By Julie Lenarz and Michael Miner.
15th March 2014, Religion and Politics, Issue 1, No. 1.
The Arab Spring has turned into an Orwellian Winter for the ancient Christian communities of the Middle East. Persecution has reached unprecedented levels and throughout the region Christians are being killed, displaced, tortured, kidnapped, enslaved, and forced to convert. In the weeks after former President Morsi’s downfall in Egypt, Muslim Brotherhood-affiliated protesters and other Islamist groups destroyed almost as many churches as were destroyed in Iraq in the eleven years since the United States led invasion in 2003. The overall situation of Christians in Iraq – only 400,000 remain of a population that numbered 1.5 million prior to the first Gulf War – provides a sense of what a devastating picture this comparison draws.
Nowhere is the danger more acute than in Syria. Once a safe haven for Middle Eastern Christians, long before the rule of the Assads, the country has turned into an abattoir. 500,000 people – roughly a third of Syria’s total Christian population – have already sought refuge in neighbouring Lebanon, Turkey and Jordan or are internally displaced as a result of the on-going civil war. The trend is rising by the day.
Prior to the start of the on-going conflict, Christians lived in relative but fragile and superficial peace under the Assad dictatorship. Their privileged position was based on their unconditional compliance with the regime. Assad himself belongs to the Alawite sect and his government heavily depended on the support of minority groups to control the Sunni majority in Syria. Against that background, Christians are generally regarded as being in favour of the Assad’s survival, as they see him as their best hope for the protection of minorities in the chaotic, sectarian-ridden aftermath of the brutal conflict.
However, this rather oversimplistic analysis of the Assad-Christian relationship is flawed and outdated. Since the beginning of the uprising, the balance of power in the country has shifted and so have important alliances. The Assad regime is now more closely and inextricably tied to the clerical regime in Iran and its proxy Hezbollah in Lebanon. No longer is it as much an allied relationship to balance against Saudi Arabia much as Tehran is an arbiter for survival of the regime. Alongside Russia, they are the most significant players in the preservation of the Assad rule with thousands of Hezbollah forces and Iranian insurgents in the country fighting on behalf of the Assad and Khamenei partnership.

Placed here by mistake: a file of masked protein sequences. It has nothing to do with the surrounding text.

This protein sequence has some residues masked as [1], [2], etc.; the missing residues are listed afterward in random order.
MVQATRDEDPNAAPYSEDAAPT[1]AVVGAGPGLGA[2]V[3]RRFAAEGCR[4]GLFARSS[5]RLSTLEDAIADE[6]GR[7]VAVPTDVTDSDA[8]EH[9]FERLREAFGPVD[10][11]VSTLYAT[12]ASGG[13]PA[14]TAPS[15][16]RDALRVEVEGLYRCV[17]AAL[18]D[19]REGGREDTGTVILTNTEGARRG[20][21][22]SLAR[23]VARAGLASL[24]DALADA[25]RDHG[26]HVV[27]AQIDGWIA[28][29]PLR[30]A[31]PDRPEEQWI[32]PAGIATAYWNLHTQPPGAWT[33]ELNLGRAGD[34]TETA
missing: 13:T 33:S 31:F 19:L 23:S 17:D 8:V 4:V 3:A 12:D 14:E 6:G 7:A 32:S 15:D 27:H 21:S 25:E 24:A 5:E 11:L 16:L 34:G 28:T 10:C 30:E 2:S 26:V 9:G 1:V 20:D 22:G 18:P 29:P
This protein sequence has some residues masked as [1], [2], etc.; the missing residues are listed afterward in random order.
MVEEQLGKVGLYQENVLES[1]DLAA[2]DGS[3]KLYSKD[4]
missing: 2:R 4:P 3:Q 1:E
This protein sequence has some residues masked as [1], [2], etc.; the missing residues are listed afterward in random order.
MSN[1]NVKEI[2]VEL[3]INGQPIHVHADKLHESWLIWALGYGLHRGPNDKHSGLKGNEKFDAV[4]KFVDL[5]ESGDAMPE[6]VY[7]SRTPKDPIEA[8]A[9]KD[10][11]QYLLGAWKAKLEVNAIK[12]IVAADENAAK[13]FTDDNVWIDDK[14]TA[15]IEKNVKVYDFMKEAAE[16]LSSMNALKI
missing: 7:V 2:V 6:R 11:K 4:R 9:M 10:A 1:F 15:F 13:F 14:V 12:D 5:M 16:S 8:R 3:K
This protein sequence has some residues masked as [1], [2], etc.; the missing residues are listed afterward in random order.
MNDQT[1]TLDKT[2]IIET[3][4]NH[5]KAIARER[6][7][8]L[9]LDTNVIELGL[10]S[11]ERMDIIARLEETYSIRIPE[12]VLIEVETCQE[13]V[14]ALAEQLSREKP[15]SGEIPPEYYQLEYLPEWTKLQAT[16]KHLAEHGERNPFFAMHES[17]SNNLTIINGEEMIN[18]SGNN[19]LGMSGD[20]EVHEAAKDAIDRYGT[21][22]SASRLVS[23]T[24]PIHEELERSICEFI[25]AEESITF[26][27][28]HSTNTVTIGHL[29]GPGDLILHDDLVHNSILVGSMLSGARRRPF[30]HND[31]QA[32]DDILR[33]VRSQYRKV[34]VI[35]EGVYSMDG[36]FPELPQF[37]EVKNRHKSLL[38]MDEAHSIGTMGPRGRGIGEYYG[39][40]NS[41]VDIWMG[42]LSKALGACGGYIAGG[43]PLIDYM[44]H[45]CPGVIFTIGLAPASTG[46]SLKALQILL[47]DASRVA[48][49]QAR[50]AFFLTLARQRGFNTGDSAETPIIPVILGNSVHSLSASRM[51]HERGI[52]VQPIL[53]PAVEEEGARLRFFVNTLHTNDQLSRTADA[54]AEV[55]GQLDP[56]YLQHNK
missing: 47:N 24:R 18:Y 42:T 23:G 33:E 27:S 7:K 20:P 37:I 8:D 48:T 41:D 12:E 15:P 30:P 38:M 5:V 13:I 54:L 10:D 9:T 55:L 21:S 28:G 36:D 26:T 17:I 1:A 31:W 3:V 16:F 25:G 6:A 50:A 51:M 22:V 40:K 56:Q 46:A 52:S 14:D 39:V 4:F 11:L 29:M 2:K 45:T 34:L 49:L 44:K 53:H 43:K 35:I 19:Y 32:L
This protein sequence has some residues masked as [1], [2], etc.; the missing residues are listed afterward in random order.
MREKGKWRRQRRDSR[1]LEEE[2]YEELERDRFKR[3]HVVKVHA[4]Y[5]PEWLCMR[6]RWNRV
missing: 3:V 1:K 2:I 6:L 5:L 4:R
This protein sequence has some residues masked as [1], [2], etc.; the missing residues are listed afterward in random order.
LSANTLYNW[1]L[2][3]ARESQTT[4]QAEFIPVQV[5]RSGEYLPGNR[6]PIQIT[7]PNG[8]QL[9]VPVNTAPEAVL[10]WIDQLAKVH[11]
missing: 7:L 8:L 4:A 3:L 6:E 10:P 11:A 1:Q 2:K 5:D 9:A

If we consider the abhorrent and inhumane treatment of Christians in Iran and under Hezbollah’s brutal treatment, the thesis that Assad and his backers will safeguard the long-term security of Syria’s Christian community becomes highly problematic. In 2012, a Christian pastor who converted from Islam was sentenced to death for apostasy; last year, four Iranian Christians were condemned to 80 lashes for drinking communion wine; and the UN Special Rapporteur on the Situation of Human Rights in Iran estimates that hundreds of Christians have been arbitrarily arrested. There is little indication there will be any assurances for Christian security. The narrowing of space on the side of the regime is increasingly limited and as the opposition continues to radicalise, there may be nowhere left for Christians to turn to with little or no support on either side of the growing regional conflict.